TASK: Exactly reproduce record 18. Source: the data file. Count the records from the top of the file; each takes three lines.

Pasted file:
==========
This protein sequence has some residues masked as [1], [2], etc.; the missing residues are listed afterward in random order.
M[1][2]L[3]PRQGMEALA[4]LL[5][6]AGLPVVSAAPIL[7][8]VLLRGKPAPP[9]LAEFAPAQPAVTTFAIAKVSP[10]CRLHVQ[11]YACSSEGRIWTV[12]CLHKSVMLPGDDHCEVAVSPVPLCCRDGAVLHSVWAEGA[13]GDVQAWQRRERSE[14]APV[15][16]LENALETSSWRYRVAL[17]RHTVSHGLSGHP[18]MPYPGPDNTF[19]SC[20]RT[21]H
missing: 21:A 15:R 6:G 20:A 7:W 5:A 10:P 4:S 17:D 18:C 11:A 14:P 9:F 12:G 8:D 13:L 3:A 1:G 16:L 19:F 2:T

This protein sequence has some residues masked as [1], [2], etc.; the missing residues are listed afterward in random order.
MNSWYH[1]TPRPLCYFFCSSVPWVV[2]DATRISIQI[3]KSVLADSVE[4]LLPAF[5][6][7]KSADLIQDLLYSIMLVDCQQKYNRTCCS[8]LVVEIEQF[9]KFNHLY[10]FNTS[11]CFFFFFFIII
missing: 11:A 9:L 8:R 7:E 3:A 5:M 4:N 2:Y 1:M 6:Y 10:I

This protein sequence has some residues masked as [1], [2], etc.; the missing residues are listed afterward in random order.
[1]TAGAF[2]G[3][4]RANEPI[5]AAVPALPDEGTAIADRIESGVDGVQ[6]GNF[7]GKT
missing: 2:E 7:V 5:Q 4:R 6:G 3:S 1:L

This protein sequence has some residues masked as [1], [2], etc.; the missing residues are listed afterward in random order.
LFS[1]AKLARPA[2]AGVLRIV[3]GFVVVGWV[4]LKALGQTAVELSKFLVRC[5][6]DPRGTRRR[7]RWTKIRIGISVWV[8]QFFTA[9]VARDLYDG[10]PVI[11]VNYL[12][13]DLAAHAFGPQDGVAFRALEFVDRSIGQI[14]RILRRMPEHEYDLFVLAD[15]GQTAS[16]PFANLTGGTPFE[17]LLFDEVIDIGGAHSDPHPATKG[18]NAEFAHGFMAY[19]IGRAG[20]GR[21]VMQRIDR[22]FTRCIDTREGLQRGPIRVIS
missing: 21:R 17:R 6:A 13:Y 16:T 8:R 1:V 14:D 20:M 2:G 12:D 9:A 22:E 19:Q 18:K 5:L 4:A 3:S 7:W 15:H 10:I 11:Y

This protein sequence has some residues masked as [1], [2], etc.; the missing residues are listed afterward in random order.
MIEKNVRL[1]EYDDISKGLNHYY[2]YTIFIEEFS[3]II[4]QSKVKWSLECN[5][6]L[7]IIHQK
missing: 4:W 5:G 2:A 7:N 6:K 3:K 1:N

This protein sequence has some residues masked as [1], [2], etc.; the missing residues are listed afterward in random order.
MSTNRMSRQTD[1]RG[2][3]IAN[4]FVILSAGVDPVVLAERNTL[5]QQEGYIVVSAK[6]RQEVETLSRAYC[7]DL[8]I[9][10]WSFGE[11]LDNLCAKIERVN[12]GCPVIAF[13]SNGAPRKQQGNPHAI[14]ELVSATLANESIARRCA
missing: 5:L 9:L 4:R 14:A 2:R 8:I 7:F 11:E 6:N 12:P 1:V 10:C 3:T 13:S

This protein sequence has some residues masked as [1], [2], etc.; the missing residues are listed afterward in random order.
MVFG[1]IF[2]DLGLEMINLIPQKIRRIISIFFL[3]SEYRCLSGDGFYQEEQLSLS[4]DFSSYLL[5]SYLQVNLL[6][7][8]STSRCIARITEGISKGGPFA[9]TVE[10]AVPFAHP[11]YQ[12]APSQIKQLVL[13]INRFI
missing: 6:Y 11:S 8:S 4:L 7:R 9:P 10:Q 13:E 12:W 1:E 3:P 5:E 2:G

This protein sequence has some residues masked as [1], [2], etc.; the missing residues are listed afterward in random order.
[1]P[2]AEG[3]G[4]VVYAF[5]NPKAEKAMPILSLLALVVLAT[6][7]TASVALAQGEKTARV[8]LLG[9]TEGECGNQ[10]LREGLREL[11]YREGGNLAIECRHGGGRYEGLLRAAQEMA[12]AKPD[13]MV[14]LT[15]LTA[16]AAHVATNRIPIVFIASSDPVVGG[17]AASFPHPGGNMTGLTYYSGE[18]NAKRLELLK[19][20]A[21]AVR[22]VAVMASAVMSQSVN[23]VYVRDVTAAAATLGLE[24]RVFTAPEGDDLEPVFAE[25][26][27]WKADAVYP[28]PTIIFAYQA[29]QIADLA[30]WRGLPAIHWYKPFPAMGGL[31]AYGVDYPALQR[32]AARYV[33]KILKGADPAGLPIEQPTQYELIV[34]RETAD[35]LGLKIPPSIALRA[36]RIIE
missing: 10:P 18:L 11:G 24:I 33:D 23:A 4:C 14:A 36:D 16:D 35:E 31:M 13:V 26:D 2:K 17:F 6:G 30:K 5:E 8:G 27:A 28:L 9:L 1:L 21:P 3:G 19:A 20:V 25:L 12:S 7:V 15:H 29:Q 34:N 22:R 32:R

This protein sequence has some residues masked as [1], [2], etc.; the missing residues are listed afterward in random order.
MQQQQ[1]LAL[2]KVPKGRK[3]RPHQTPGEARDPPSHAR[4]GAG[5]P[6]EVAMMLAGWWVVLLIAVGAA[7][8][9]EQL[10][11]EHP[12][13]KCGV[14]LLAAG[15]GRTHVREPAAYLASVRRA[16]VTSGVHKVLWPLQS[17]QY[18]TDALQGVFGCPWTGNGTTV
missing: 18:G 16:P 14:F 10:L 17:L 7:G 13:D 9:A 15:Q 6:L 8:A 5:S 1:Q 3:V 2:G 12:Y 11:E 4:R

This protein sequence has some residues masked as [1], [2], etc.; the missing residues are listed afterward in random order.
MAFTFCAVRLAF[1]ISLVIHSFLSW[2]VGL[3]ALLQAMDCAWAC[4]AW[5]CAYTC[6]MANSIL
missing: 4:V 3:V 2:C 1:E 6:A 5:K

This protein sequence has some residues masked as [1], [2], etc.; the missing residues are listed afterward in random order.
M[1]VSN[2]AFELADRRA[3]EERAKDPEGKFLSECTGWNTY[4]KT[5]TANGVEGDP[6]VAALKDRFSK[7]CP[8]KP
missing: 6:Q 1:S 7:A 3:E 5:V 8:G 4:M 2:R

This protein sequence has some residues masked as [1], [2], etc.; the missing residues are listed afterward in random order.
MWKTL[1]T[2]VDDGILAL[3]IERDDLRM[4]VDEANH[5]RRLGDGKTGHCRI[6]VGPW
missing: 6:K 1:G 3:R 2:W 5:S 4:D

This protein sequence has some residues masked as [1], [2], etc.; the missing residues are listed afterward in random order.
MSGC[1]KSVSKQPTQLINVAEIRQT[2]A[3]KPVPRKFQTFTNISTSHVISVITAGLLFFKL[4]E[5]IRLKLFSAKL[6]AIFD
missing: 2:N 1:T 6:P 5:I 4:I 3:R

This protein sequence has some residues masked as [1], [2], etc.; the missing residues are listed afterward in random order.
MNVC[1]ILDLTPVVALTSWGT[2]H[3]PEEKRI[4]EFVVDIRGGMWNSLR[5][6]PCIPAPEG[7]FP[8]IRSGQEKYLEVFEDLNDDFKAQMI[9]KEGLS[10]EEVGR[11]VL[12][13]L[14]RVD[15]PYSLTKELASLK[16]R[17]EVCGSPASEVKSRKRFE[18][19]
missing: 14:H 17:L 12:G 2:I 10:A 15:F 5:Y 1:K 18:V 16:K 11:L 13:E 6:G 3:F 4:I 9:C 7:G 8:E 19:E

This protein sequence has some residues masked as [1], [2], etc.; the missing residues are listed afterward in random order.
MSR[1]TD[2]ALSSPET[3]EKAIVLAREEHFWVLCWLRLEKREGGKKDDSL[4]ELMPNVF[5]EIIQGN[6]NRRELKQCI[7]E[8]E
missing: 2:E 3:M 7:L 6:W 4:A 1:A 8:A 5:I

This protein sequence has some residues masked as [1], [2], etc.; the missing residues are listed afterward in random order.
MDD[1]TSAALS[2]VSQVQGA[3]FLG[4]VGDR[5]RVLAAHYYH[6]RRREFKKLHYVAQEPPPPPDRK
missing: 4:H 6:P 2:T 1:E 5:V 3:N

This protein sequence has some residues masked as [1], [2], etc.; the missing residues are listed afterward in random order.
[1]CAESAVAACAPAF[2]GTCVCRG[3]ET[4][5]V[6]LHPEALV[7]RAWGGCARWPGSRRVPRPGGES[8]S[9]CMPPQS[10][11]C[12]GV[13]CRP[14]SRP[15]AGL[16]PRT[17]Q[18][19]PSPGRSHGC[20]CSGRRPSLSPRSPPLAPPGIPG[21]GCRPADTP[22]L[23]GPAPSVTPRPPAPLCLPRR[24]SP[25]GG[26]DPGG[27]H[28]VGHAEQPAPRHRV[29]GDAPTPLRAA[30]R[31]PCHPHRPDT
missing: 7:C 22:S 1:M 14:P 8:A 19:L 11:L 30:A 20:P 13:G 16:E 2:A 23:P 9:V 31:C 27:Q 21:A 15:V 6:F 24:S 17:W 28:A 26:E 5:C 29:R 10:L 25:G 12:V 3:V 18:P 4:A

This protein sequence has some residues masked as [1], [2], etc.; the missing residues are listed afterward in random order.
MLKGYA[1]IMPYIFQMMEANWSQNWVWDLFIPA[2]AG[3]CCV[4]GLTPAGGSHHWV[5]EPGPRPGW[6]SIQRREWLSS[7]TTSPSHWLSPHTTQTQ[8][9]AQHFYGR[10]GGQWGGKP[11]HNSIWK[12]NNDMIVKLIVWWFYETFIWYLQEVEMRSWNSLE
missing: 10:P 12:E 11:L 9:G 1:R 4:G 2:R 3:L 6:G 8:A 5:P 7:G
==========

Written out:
This protein sequence has some residues masked as [1], [2], etc.; the missing residues are listed afterward in random order.
MLKGYA[1]IMPYIFQMMEANWSQNWVWDLFIPA[2]AG[3]CCV[4]GLTPAGGSHHWV[5]EPGPRPGW[6]SIQRREWLSS[7]TTSPSHWLSPHTTQTQ[8][9]AQHFYGR[10]GGQWGGKP[11]HNSIWK[12]NNDMIVKLIVWWFYETFIWYLQEVEMRSWNSLE
missing: 10:P 12:E 11:L 9:G 1:R 4:G 2:R 3:L 6:G 8:A 5:P 7:G